Treasures of Italy the great masterpieces of art

The project of an exhibition dedicated to art masterpieces that are identifiable in every region of Italy, from the Middle Ages to the present day, was born on the occasion of the celebrations of ‘Agrigento Italian Capital of Culture 2025’. It was a real challenge for the scientific committee that worked hard to identify the works, favouring those less known to the general public, and for this very reason of particular interest.
At first glance, the criterion of selecting works on the basis of territorial affiliation, of an artist’s place of birth, might seem trivial, especially bearing in mind the richness and variety of our heritage resulting from the constant movement of artists for study and work. In truth, the scientific committee has moved on ‘less mechanical’ principles, thinking of a path in which the cultural and social contents of a work, in all their extension, take shape in an artefact that the inhabitants of a specific territory recognise as their own. Certainly, to the educated eye, an approach like this might seem slippery or at least simplistic. Quite simply, one could sum up the criterion of choice in the phrase: ‘an artist for every region of Italy’.

However, we felt that we could provide a point of view (and as such subjective) of the main emergencies of Italian art, in its various epochs, strengthened also by the tradition of historiography which, starting from Muratori, Lanzi, Milizia and Cicognara gradually saw in the 19th century the study and ap- preciation of the belonging of the various local regional realities thanks above all to Cavalcaselle’s cataloguing action, Certainly, the artefact we define as art is first and foremost a human product, comprehensible only in relation to all the other products of historical man. It is not a pure masterpiece, a pri- vileged expression of a state of aesthetic grace, to be contemplated in its isolation. It is the result of a determined operation, aimed at a purpose and use, to be read in its context, a bearer of value, culture and thought. This is a point on which the scientific committee has questioned a great deal, namely the risk of exhibiting works that are apparently isolated from one another. All works of art, both in their aesthetic and ideological-cultural aspects, are the product of a precise time and place and for this reason have their roots in the socio-economic and political context in which they are produced. A histori- cally adherent interpretation of their meaning must therefore give importance to the reconstruction and evaluation not only of the historical-social con- ditions, but also of the extent of their aesthetic appearance and cultural content at the same time.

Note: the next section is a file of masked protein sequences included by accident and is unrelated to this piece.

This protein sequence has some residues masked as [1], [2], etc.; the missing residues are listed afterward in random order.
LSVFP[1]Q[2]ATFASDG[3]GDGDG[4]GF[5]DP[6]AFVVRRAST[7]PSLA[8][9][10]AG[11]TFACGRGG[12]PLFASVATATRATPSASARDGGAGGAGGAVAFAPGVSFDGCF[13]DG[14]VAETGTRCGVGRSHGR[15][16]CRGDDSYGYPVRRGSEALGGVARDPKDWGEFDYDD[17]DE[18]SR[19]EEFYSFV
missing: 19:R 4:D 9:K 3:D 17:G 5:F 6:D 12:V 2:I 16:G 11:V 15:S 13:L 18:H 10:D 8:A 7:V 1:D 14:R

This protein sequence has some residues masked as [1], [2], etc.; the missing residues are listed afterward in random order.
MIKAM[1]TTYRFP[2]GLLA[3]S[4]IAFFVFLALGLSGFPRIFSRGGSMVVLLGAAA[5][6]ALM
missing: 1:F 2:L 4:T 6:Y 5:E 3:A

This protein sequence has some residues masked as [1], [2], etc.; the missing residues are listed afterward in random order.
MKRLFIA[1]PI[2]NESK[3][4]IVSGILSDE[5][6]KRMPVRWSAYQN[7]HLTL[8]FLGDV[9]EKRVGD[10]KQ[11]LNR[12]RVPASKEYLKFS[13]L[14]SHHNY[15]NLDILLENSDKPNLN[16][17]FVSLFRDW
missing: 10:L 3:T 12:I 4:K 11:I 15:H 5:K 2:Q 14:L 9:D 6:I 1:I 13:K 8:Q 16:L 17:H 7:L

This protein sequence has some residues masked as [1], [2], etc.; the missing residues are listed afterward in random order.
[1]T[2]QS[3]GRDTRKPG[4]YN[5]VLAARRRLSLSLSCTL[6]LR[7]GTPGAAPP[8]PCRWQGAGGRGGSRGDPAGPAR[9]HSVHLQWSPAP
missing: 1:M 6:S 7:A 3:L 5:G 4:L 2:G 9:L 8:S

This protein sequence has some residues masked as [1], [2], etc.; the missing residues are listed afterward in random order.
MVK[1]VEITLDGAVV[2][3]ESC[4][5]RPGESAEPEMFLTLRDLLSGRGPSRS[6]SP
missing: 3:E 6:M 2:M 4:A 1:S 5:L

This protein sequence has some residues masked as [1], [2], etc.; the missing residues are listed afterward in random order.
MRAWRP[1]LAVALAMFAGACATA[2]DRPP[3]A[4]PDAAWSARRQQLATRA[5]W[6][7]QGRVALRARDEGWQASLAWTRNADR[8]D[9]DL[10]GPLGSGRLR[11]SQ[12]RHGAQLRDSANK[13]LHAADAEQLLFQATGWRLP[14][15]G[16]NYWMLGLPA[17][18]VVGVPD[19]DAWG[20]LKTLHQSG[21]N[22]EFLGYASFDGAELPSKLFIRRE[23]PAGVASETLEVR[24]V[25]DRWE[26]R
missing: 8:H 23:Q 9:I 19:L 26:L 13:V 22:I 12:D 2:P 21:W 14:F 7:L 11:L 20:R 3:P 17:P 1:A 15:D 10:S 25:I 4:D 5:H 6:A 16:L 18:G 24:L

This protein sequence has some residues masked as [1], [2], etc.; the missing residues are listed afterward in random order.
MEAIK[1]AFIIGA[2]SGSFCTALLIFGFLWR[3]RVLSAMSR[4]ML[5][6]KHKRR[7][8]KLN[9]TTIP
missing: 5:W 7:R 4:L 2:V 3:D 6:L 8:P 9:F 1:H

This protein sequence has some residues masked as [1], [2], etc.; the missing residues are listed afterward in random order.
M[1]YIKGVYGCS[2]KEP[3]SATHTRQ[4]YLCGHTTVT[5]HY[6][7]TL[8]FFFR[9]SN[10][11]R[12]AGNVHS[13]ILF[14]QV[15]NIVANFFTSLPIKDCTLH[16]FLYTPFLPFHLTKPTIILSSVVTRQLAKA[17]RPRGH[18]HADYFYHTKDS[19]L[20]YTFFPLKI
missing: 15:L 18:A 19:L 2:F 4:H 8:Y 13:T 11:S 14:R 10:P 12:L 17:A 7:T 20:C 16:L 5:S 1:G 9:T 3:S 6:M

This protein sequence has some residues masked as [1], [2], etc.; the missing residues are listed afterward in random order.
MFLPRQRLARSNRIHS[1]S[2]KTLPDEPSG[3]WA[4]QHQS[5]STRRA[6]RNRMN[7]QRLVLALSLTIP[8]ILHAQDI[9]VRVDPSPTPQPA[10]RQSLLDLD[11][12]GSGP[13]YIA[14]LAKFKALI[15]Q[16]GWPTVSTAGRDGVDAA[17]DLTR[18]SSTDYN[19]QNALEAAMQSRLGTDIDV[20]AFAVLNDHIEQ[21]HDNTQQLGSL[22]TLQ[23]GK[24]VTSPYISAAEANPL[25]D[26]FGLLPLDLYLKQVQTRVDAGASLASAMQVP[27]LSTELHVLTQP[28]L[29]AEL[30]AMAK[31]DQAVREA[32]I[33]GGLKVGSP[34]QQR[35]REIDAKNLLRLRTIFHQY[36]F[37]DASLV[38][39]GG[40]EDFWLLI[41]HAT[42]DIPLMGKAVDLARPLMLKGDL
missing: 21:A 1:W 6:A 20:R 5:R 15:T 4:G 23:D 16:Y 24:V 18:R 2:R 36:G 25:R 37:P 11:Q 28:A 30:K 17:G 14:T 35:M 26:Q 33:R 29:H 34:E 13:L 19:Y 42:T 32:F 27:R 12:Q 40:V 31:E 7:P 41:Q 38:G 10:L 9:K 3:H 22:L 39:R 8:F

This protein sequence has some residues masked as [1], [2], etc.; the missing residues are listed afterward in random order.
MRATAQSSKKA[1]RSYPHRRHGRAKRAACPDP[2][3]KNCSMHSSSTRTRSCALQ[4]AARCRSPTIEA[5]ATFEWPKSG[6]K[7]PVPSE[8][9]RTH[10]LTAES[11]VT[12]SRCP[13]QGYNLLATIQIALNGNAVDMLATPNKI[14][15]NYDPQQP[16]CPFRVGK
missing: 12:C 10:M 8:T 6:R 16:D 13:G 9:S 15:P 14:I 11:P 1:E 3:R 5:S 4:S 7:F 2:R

The core of the exhibition consists of works from major national and regional museums, and it is important to emphasise that the organisation has in some cases taken charge of their restoration for the purpose of loan.
Authentic masterpieces include Guido Cagnacci’s Allegory of Life (1650) from the Cavallini Sgarbi Foundation, a work exhibited in the last monographic exhibition dedicated to the artist, the monumental Sacra Conversazione (1542) by Sodoma, a magnificent altarpiece that rarely leaves the Museo Nazio- nale di San Matteo in Pisa where it is kept, then the Saint Augustine (c. 1530) by Pietro Cavaro, a work that was exhibited in the last monographic exhibi- tion dedicated to the artist. 1530) by Pietro Cavaro from the National Museum in Cagliari and the large altarpiece (1672) by Carlo Maratti from the Pi- nacoteca Civica in Ancona. A prestigious loan is also the Annunciation (1529) by Savoldo from the Gallerie dell’Accademia in Venice. But even works by artists less well-known to the general public are able to stitch together an itinerary full of interesting insights as well as reminding us that Italian art is not characterised by a precise linguistic unity, it is not presented as a unitary block but as a system of relations between regional and urban cultures.

All this will be described and narrated for each individual work on display, which will benefit from dedicated didactic apparatus.